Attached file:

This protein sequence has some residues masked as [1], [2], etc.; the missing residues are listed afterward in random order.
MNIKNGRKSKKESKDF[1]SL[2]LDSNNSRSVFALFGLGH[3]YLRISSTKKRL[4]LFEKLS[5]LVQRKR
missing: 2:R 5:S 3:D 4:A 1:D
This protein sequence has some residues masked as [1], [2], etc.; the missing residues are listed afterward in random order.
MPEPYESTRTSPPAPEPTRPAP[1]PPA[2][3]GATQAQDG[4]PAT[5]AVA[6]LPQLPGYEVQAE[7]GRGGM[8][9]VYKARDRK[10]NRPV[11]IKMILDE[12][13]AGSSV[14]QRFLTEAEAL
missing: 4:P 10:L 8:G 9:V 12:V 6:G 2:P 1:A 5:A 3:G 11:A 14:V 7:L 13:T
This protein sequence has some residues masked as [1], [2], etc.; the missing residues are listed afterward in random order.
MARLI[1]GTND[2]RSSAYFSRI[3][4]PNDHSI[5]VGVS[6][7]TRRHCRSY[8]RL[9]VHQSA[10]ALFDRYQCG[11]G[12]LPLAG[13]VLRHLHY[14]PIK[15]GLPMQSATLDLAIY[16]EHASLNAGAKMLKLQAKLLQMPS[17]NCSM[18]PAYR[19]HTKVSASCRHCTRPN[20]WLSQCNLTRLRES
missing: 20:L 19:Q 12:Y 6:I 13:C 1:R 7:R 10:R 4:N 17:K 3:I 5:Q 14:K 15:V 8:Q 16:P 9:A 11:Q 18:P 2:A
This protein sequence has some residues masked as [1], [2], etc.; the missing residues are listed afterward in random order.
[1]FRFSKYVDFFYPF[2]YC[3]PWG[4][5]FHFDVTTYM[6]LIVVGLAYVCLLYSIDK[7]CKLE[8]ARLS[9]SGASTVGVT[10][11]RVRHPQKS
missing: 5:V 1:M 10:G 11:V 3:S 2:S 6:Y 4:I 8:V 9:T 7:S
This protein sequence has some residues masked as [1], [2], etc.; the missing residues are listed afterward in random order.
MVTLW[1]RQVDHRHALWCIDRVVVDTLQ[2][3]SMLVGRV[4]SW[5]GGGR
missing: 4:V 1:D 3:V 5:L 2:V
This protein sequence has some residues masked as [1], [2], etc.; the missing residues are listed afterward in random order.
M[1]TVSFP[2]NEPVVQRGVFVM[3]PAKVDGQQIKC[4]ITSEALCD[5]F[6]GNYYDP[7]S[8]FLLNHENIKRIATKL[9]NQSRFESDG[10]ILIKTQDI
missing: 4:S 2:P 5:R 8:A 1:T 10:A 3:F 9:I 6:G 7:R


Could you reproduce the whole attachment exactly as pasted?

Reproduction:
This protein sequence has some residues masked as [1], [2], etc.; the missing residues are listed afterward in random order.
MNIKNGRKSKKESKDF[1]SL[2]LDSNNSRSVFALFGLGH[3]YLRISSTKKRL[4]LFEKLS[5]LVQRKR
missing: 2:R 5:S 3:D 4:A 1:D
This protein sequence has some residues masked as [1], [2], etc.; the missing residues are listed afterward in random order.
MPEPYESTRTSPPAPEPTRPAP[1]PPA[2][3]GATQAQDG[4]PAT[5]AVA[6]LPQLPGYEVQAE[7]GRGGM[8][9]VYKARDRK[10]NRPV[11]IKMILDE[12][13]AGSSV[14]QRFLTEAEAL
missing: 4:P 10:L 8:G 9:V 12:V 6:G 2:P 1:A 5:A 3:G 11:A 14:V 7:L 13:T
This protein sequence has some residues masked as [1], [2], etc.; the missing residues are listed afterward in random order.
MARLI[1]GTND[2]RSSAYFSRI[3][4]PNDHSI[5]VGVS[6][7]TRRHCRSY[8]RL[9]VHQSA[10]ALFDRYQCG[11]G[12]LPLAG[13]VLRHLHY[14]PIK[15]GLPMQSATLDLAIY[16]EHASLNAGAKMLKLQAKLLQMPS[17]NCSM[18]PAYR[19]HTKVSASCRHCTRPN[20]WLSQCNLTRLRES
missing: 20:L 19:Q 12:Y 6:I 13:C 1:R 7:R 10:R 4:N 17:K 3:I 5:Q 14:K 15:V 8:Q 16:P 9:A 11:Q 18:P 2:A
This protein sequence has some residues masked as [1], [2], etc.; the missing residues are listed afterward in random order.
[1]FRFSKYVDFFYPF[2]YC[3]PWG[4][5]FHFDVTTYM[6]LIVVGLAYVCLLYSIDK[7]CKLE[8]ARLS[9]SGASTVGVT[10][11]RVRHPQKS
missing: 5:V 1:M 10:G 11:V 3:S 2:S 6:Y 4:I 8:V 9:T 7:S
This protein sequence has some residues masked as [1], [2], etc.; the missing residues are listed afterward in random order.
MVTLW[1]RQVDHRHALWCIDRVVVDTLQ[2][3]SMLVGRV[4]SW[5]GGGR
missing: 4:V 1:D 3:V 5:L 2:V
This protein sequence has some residues masked as [1], [2], etc.; the missing residues are listed afterward in random order.
M[1]TVSFP[2]NEPVVQRGVFVM[3]PAKVDGQQIKC[4]ITSEALCD[5]F[6]GNYYDP[7]S[8]FLLNHENIKRIATKL[9]NQSRFESDG[10]ILIKTQDI
missing: 4:S 2:P 5:R 8:A 1:T 10:A 3:F 9:I 6:G 7:R